NHI Acquires Ohio Assisted Living and Memory Care Community for $21 Million

MURFREESBORO, Tenn.--()--National Health Investors (NYSE: NHI) announced today its NHI-Bickford Senior Living joint venture has acquired Fairfield Village in Lancaster, OH, an assisted living and memory care community, for $21 million in cash.


  • Built in 2006
  • 92 units (69 ALF, 23 MC)
  • 95% occupied
  • Valued at an 8.0% capitalization rate on its trailing net operating income performance
  • Generates approximately $3,900 revenue per unit per month
  • 80% private pay

Fairfield Village will be leased to the joint venture under terms structured to comply with RIDEA provisions and operations will be managed by Bickford Senior Living. This acquisition expands the NHI-Bickford Senior Living joint venture to 32 communities in six states. The purchase was funded with borrowings on NHI’s revolving credit facility.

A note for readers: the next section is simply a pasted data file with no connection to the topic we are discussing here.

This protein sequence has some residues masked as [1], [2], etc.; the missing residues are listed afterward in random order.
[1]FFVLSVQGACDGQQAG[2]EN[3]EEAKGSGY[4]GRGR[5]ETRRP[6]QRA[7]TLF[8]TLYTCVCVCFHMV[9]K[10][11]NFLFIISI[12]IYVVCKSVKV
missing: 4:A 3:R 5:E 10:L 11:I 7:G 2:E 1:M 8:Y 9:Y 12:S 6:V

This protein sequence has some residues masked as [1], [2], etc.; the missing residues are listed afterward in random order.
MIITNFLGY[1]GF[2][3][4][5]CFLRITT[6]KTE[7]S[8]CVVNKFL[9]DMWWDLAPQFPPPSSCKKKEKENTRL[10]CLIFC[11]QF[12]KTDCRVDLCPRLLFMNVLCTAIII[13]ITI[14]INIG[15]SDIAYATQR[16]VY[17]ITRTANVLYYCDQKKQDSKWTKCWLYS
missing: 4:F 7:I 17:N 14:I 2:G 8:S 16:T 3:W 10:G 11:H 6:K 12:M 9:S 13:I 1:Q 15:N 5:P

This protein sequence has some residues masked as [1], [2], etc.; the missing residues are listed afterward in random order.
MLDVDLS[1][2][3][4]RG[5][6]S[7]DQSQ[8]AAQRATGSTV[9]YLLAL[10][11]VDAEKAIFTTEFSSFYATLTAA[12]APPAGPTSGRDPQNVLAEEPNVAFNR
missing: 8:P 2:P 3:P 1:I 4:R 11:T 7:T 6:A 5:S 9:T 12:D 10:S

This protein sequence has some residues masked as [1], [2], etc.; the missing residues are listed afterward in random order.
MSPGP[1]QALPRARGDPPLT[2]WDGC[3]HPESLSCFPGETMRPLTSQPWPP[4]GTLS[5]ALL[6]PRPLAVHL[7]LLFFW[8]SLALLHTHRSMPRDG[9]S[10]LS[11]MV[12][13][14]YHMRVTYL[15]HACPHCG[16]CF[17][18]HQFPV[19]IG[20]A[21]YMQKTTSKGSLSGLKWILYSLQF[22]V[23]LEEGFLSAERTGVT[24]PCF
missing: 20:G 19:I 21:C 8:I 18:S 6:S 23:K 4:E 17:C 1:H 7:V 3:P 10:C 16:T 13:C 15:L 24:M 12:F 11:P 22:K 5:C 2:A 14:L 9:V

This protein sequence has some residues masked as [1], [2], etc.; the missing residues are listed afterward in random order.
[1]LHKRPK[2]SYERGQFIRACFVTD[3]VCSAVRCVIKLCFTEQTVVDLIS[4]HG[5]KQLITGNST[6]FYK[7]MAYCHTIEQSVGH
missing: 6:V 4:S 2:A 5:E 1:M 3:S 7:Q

About NHI

Incorporated in 1991, National Health Investors, Inc. (NYSE: NHI) is a real estate investment trust specializing in sale-leaseback, joint-venture, mortgage and mezzanine financing of need-driven and discretionary senior housing and medical investments. NHI’s portfolio consists of independent, assisted and memory care communities, entrance-fee retirement communities, skilled nursing facilities, medical office buildings and specialty hospitals. For more information, visit www.nhireit.com.

About Bickford Senior Living

Bickford Senior Living manages and operates 50 Independent Living, Assisted Living and Memory Care branches in Georgia, Illinois, Indiana, Iowa, Kansas, Missouri, Nebraska, Michigan and Ohio, with headquarters located in Olathe, KS. The company was created when owners Don and Judie Eby were unable to find a quality assisted living residence for their mother, Mary Bickford who was diagnosed with Alzheimer’s disease.

Safe Harbor Statement